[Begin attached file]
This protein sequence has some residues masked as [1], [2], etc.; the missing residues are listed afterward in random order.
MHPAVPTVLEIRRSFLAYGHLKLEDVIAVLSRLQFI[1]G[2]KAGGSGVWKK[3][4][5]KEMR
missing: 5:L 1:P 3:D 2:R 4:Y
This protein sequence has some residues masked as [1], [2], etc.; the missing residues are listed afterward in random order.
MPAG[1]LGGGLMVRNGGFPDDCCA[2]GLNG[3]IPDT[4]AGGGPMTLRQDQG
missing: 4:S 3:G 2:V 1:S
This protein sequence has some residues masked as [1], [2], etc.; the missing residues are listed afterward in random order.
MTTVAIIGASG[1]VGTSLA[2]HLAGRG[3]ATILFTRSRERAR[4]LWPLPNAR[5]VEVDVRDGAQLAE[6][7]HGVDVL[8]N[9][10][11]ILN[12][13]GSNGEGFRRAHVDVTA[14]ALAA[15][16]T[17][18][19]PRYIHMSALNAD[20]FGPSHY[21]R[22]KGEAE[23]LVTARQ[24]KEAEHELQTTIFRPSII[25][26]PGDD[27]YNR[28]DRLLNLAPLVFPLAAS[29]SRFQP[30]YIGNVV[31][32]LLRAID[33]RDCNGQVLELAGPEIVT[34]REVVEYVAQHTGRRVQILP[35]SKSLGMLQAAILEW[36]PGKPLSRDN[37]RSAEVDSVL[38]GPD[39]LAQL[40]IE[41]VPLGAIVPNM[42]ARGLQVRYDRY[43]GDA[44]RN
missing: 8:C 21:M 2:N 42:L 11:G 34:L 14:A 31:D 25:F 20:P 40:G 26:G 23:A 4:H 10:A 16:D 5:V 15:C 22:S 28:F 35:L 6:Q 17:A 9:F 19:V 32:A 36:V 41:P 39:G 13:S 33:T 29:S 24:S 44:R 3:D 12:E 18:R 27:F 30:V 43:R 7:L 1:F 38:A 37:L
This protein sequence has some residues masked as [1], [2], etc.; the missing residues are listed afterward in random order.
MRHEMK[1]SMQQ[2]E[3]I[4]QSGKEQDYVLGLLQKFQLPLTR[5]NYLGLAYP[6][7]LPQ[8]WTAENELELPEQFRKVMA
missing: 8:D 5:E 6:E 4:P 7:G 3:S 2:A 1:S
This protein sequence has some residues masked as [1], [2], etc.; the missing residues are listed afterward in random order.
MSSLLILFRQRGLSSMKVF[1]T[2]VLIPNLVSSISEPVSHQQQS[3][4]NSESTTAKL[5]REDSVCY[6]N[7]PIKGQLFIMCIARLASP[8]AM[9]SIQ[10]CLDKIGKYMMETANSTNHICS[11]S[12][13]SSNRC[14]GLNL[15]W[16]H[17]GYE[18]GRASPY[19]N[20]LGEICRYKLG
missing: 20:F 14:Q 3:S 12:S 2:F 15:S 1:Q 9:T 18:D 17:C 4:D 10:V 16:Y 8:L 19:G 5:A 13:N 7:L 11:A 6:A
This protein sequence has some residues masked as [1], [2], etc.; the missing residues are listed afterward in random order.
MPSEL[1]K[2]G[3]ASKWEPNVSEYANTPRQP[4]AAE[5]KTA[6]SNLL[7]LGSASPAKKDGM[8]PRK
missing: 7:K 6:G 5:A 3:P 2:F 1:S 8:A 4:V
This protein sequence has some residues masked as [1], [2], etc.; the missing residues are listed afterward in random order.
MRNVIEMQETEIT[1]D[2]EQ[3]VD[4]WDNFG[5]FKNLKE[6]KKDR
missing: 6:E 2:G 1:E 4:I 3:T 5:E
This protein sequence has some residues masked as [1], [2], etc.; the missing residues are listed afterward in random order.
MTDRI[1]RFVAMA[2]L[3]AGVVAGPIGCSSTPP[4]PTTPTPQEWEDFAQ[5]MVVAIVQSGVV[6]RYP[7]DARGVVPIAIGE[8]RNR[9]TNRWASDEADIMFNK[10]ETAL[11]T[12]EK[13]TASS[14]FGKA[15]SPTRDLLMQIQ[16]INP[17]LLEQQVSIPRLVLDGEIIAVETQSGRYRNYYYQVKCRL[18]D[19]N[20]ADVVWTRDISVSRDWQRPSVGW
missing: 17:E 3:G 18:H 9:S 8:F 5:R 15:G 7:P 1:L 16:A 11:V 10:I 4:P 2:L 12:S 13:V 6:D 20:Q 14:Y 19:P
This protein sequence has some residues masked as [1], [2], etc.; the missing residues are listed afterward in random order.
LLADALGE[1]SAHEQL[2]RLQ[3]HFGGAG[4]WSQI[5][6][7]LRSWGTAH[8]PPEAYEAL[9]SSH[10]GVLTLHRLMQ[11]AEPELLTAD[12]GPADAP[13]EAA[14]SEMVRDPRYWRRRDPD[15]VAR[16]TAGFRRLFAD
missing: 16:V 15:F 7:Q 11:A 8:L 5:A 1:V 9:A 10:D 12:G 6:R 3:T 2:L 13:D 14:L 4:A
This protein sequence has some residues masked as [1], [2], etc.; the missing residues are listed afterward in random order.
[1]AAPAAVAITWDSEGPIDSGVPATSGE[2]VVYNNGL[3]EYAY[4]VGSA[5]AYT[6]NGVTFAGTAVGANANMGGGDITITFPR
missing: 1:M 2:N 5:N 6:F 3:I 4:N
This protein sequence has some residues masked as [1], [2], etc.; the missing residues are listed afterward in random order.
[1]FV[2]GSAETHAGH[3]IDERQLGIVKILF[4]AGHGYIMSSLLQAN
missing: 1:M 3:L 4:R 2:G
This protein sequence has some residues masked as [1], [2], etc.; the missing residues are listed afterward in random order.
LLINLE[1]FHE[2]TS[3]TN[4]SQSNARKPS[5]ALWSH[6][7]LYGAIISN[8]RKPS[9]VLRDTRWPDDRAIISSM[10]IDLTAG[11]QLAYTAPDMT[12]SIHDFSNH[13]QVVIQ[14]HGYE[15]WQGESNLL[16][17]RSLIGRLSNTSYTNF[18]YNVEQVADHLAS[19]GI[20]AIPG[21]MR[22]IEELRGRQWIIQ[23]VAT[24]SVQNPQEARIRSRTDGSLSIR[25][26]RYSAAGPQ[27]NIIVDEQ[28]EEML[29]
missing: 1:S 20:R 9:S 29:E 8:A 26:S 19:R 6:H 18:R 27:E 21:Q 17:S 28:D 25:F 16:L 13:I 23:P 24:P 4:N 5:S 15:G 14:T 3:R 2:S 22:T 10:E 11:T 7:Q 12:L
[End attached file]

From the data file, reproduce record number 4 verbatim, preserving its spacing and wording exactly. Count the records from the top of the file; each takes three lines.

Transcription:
This protein sequence has some residues masked as [1], [2], etc.; the missing residues are listed afterward in random order.
MRHEMK[1]SMQQ[2]E[3]I[4]QSGKEQDYVLGLLQKFQLPLTR[5]NYLGLAYP[6][7]LPQ[8]WTAENELELPEQFRKVMA
missing: 8:D 5:E 6:E 4:P 7:G 3:S 2:A 1:S